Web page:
The course aims at giving an introduction to the exciting borderland between mathematics and applied areas of heavy computations by presenting a number of important methods and techniques in applied mathematics. In order to pass the course (grade 3) the student should be able to
give examples of a number of important such methods and techniques, and describe some main types of applied problems where these methods can be used;
formulate applied problems that are susceptible to using the techniques presented during the course mathematically in such a way that the techniques are applicable;
solve standard problems within the areas covered by the course.
The course gives an introduction to a number of modern methods and techniques in applied mathematics via examples from applied areas. It consists of the following rather independent items: dimension analysis and scaling, perturbation methods, calculus of variation, elementary partial differential equations, Sturm–Liouville theory and associated theory for generalised Fourier series and Fourier’s method, theory of transforms, Hamiltonian theory and isoperimetric problems, integral equations, dynamical systems (chaos, stability and bifurcations), discrete mathematics, and briefly about some other useful techniques in applied mathematics (distribution theory, similarity methods, homogenisation, etc.)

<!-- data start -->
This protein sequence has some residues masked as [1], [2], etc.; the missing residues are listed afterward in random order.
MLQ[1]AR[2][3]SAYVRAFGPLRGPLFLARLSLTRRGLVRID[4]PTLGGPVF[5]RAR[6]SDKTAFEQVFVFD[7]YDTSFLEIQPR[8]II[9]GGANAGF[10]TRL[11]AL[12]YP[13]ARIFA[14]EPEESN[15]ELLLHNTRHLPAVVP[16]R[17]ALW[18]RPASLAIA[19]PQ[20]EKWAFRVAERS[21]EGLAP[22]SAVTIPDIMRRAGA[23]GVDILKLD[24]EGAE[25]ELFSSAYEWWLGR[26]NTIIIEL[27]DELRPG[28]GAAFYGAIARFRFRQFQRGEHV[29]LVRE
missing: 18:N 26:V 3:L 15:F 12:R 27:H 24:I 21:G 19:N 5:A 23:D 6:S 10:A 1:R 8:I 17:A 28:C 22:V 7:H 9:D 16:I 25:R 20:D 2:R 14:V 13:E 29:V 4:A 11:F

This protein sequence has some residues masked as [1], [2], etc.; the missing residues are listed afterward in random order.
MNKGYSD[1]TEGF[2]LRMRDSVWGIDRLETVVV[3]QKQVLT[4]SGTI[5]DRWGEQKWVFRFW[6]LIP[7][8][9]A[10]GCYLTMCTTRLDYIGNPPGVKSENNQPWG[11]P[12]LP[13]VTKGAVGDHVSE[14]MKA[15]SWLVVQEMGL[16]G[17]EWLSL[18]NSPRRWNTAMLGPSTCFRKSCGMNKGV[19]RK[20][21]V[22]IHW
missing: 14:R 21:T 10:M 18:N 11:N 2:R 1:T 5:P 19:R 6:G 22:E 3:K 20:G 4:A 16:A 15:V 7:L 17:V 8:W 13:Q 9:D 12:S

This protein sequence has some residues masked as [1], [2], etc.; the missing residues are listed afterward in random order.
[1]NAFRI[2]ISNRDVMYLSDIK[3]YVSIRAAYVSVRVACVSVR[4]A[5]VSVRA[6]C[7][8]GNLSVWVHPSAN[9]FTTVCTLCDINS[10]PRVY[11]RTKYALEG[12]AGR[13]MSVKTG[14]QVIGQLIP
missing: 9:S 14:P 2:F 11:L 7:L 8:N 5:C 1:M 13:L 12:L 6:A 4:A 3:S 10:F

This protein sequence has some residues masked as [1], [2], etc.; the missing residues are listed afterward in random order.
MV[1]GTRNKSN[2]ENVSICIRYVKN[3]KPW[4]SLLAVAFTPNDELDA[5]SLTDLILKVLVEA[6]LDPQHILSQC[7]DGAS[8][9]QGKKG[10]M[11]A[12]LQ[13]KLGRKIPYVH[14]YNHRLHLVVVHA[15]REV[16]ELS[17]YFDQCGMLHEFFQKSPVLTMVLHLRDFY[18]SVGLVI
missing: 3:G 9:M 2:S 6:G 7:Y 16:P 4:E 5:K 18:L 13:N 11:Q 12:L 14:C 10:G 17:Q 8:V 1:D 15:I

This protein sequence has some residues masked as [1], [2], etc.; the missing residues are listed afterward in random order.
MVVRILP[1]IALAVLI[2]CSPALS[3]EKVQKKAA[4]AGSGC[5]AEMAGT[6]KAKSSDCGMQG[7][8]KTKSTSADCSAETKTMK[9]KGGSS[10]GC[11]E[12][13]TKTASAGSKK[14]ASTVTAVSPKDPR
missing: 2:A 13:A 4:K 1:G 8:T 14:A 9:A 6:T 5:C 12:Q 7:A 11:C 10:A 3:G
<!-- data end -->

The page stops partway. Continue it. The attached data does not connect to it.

Lectures and problem solving sessions.
Written examination at the end of the course combined with assignments given during the course.